At Voit Real Estate Services, we speak with a variety of business owners, landlords, developers, and institutional investors on a daily basis. Many of them show a particular interest in the health of our office market and how it has been impacted by the response to the pandemic crisis.
We all remember being sent home back in March of 2020, left to wonder when we would be able to come back to work and return to normal. Here, we are two years later and the effects of the pandemic on the office workplace are still with us, and the buzz now is on redefining what normal actually is.
Let’s talk about what to expect from office space in 2022.
The Pandemic’s Influence on Office Space
The pandemic had a massive impact on the economy that goes well beyond public health considerations. As it relates to the office workplace, the forced adaptation to a work-from-home employee model had several unexpected consequences, some of which may change the office workplace permanently.
To be sure, sending the entire workforce home to operate with little supervision was a scary proposition. It had never been done before. However, most businesses found a way to leverage technology to keep their employees connected and their operations running with surprisingly good results, so much so that they are now considering making a work-from-home or hybrid workplace model part of their business strategy going forward.
This is a game-changer for the office market because how a business is organized affects the location, size, and design of the space needed to operate.
With so many people working from home or just part-time in the office, the traditional combination of private offices, bullpens, and conference rooms may no longer be the right environment to promote communication, collaboration, and the building of strong working relationships amongst people who only see each other occasionally.
So, for many, the office workplace must be re-imagined to promote those important issues. Read on to learn more about the future of commercial office space.
How the San Diego Life Science Demand is Affecting Office Space
While reimagining the office is being considered, many facilities’ decisions are being delayed, which impacts the near-term demand for space.
In major markets throughout Southern California, vacancy has been on the rise, lease rates have fallen, and tenant concessions are moving up. However, this is not the case in San Diego for one very important reason that is unique to the area: the massive expansion of the life sciences sector.
Currently, over five million square feet of office space has been acquired for redevelopment to accommodate the unique needs of life science users. Some of that space will be razed and rebuilt from the ground up, while the rest of it will be repurposed for life science applications.
The removal of that space from the speculative inventory of conventional office space has taken up the slack in aggregate demand caused by conventional office users either taking less space or delaying relocation decisions until changes in the workplace environment can be identified.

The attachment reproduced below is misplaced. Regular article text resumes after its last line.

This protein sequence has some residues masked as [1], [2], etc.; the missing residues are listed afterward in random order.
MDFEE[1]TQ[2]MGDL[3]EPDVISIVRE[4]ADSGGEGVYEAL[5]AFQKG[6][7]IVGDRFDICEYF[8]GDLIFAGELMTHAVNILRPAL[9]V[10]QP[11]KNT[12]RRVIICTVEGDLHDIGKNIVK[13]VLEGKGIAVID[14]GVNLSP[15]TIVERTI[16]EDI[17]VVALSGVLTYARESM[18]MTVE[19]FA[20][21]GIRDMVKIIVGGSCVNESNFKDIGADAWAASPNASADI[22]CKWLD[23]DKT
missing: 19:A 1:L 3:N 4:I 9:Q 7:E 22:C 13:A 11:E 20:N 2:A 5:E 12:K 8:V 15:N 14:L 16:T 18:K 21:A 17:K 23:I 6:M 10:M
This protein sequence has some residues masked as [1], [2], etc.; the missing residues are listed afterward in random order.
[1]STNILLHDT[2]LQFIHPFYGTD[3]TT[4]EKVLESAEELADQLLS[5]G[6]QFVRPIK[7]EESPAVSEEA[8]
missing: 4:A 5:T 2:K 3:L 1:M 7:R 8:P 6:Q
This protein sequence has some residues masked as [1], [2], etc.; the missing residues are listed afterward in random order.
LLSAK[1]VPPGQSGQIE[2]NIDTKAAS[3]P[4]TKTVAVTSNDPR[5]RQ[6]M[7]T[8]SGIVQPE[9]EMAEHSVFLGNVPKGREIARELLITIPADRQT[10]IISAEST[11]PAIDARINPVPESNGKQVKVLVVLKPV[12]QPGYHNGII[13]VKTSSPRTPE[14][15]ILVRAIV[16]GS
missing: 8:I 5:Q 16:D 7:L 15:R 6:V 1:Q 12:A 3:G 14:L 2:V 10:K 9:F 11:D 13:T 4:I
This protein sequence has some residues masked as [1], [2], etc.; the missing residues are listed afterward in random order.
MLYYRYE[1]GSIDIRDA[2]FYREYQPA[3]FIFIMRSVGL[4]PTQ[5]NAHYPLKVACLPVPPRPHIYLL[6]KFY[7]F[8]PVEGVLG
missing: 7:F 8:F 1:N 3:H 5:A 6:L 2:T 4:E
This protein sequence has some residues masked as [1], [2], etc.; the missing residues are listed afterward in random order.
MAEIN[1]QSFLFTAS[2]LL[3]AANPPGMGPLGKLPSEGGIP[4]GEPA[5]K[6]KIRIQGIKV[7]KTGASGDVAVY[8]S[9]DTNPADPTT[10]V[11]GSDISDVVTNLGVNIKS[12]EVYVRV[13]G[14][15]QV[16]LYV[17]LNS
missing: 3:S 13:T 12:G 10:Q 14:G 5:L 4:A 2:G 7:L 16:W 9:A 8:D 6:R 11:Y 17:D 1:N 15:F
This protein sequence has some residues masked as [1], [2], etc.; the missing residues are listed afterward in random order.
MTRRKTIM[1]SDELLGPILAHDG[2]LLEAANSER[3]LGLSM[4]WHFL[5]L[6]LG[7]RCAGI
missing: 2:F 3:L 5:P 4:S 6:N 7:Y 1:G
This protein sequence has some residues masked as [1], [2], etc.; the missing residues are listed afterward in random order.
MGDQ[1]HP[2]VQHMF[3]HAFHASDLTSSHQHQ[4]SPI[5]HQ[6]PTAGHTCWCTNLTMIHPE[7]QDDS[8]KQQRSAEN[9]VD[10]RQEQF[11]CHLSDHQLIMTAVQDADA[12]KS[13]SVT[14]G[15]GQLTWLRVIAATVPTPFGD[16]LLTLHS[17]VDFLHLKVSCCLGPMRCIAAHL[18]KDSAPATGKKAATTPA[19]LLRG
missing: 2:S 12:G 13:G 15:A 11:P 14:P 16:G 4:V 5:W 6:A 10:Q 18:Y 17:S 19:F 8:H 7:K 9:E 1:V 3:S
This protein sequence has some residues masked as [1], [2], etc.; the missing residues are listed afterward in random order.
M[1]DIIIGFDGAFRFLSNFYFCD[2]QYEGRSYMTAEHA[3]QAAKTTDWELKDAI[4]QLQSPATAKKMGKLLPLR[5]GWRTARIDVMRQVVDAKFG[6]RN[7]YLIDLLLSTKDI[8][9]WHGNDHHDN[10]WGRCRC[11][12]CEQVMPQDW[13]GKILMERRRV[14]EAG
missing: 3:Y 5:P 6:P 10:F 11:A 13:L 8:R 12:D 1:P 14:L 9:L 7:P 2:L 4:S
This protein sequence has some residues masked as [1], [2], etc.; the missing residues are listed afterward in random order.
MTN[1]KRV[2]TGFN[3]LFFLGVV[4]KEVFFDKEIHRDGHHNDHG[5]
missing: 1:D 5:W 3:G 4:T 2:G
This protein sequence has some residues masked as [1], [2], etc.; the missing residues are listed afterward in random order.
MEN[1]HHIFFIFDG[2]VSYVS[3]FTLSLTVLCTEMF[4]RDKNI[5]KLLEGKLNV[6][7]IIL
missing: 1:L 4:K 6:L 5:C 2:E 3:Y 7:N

The results include:
- Rising lease rates
- An increase in annual rent increases
- Even less free rent than was offered before the pandemic began
What Areas of San Diego Are Being Affected?
It is important, however, to note that this trend varies substantially by submarket and building class. The most impacted areas are in and around where the bulk of the life science transformation is taking place, namely Sorrento Valley, Sorrento Mesa, and UTC.
These are areas characterized by low-rise Class-B buildings, where demand for space from office users is also concentrated. It’s here that we see rates moving up as vacancy declines.
Conversely, the Downtown market has a much higher concentration of Class A high-rise buildings, which were more significantly impacted by the pandemic.
Vacancy there has increased, lease rates have softened and tenant concessions like free rent and tenant finish allowances are moving up. Class A rents in urban downtown markets are generally much higher due to overall building quality, access to urban amenities, and public transportation.
But, Downtown San Diego vacancy currently stands at 25% and is moving higher, while North City vacancy is 8.7% and falling. Also, the recent completion of public transportation projects is getting these areas additional attention from tenants looking to be closer to suburban residential areas where their employees live. This is especially true of tenants who have shifted to or are considering a hybrid workplace model.
With the completion of the trolley extension from UCSD, you will see not only migration to downtown but also into the suburbs. Until the impact of the pandemic is finally in the rearview mirror, this shift to suburban areas is likely to continue.
Once that occurs, Downtown may see a resurgence in activity as more tenants will once again engage in a phenomenon known as the “flight to quality” as the disparity between lease rates in Class A and Class B buildings narrows.
A Final Word
To be sure, the office market is in a dynamic state right now and it is important for tenants and landlords to be acutely aware of market conditions at the micro-level.
At Voit San Diego, our professionals are specialists in specific submarkets in their chosen area of specialty. If you would like to learn more about what is happening in your area, please give our team of experts a call.
We’ll make sure to connect you to the right person who has the knowledge, experience, and resources in your area of interest.